Every week, Forza Horizon 4 features a new Forzathon weekly challenge. These charge you with owning a particular car and using it to complete a series of challenges. This past week's challenge has been called Horizon Anniversary and marks the release, six years ago this week, of the first Forza Horizon. To complete it, you need to own a 1995 Volkswagen Corrado VR6, rack up two million skill score with it, win a race in it, and carry on racing to earn a few clean racing skills.
It's a fun challenge that, as intended, instantly sparks memories of Forza Horizon's opening moments. That game offered you a brief blast in its cover star - a brutish SRT Viper in wasp-striped yellow and black - before showing the Viper roar past a group of hopeful drivers milling around their humbler rides by the side of the road. One of these, a young man loafing on the bonnet of his red Corrado, was actually you, and the VW hot hatch would be your starter car in the game.
It's telling that you remember that red Corrado, just as it's telling that Playground Games chose it for this week's memorial challenge over the Viper (a similar recent challenge celebrating the launch of Horizon 3 was focused on its even more extravagant cover car, the Lamborghini Centenario). In most racing games, the warmed-up daily driver you start in is not the car that is going to linger in your memory; it's the equivalent of the useless level 1 'traveller's helmet' you have equipped at the start of an RPG, to be discarded as soon as you can afford better. (In fact, starter cars as such have gone out of fashion, and the majority of modern racers hasten to put you in something quicker.) But Forza Horizon is not most racing games.
The Corrado is a perfect choice: an attainable car that's pretty fast for what it is; a genuine icon of street-level car culture; old enough to have acquired a patina of retro cool; not as obvious as something like a Golf GTI. It's exciting in its own way, and it's also beautifully consistent with the fantasy the game is selling you, of a rookie driver on their way to compete in a euphoric, utopian festival of motorsport. It's what you would be driving. As I wrote in the intro to my Forza Horizon 3 review, on the subject of that game's inclusion of the Fiat Dino Coupé, this is a series that has always understood that cars have many more vectors of coolness than just exclusivity, beauty and speed. Part of that is acknowledging that lapping circuits isn't the only fun thing you can do in a car, and offering you a chance to do some of the others: cruising, exploring, driving with style, getting somewhere worth going.
Inspired by the Forzathon challenge, I went back to Forza Horizon - a game I loved to pieces at the time, as I have loved all its sequels - to see how much else it got right first time and to see how far the series has come in six short years. (Spoilers: almost everything, and still quite far.)
You can play the original Xbox 360 game on Xbox One, with X enhancements, and it's a pristine version that still looks great, is impeccably solid, and preserves the golden glow of that Colorado landscape. It is definitely a game from a generation ago, though, and it's astonishing to put it side by side with the gorgeous Horizon 4 and see how far things like lighting, reflections and weather effects have come in such a short time. The newer game's audio is in a different league, too, while the original's older technology base also enforces one profound difference in gameplay - you can't take the cars off-road. This has become such an important part of subsequent Forza Horizons that the map does feel sparse without it.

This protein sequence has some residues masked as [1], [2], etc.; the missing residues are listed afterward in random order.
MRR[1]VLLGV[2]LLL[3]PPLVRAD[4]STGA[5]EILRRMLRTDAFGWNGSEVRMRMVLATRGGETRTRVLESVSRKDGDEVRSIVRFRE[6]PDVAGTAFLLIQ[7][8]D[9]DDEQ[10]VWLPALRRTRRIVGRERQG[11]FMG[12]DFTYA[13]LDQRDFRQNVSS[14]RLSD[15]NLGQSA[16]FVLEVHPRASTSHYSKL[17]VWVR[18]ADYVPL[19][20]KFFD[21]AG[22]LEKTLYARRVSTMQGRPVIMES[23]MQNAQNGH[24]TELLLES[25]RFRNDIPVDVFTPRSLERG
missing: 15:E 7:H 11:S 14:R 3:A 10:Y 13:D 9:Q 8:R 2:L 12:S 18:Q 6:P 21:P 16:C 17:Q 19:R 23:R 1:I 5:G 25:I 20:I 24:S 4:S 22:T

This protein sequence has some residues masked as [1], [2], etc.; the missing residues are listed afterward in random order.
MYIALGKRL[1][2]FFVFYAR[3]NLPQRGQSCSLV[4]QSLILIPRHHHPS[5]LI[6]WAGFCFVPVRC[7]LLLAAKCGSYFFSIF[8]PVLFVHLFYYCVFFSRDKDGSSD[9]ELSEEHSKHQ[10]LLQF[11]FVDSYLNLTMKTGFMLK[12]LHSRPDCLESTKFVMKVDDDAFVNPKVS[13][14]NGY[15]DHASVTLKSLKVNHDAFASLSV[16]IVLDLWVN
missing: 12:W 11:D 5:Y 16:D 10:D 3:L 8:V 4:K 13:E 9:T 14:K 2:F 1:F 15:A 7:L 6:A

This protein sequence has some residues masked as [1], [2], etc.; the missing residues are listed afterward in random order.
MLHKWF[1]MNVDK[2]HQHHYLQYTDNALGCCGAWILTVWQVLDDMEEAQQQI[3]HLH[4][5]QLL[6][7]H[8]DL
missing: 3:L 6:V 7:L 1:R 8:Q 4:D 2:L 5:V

And yet: check out the sprinkles of golden-yellow leaves fluttering down from the trees by the side of the road. These are such a signature of Forza Horizon 4's marquee season changes that they've made it into the key art on the box, but Playground's artists spent time and tech budget on them back on Xbox 360, because they knew then that details like this are crucial to selling the open-road fantasy that they were trying to create. The festival concept is brilliantly realised, too - provided you can look past the gratingly cheesy dialogue and wooden characters, mildly improved and heavily dialled down in later editions. Seeing the festival hub's arc lights and lasers from across the map at night, or hearing the PA system thump as you race past festival outposts, gives this very freely structured and open game a sense of event, of purpose that is rare in any racing game. It was a stroke of genius, and indeed it's arguable that the festival hasn't been better realised in any of the subsequent games. (Certainly the first game's radio stations, curated by Rob da Bank, sound the best.)
Above all, though, it is simply such fun to just drive - to set down a marker at the other side of the map and put your foot down, drifting elegantly through junctions, threading your car through traffic at speed, watching the sun strike the mountains on the horizon. That solid, pliable, tactile handling is present and correct and hasn't fundamentally changed in character in the three iterations since. Nor need it.
The race you need to complete in a Corrado in this week's Forzathon challenge is a point-to-point route that takes you out from the booming, coruscating festival hub into open country, jostling with other cool-but-not-too-cool hatchbacks. It's exactly like the first race in Forza Horizon, and everything you really need to know about these games delivered in three minutes. It is hard to think of a recent game series that defined itself with such confidence from the get-go, or one that has refined itself with such consistency since. I guess Playground knew its destination from the start.
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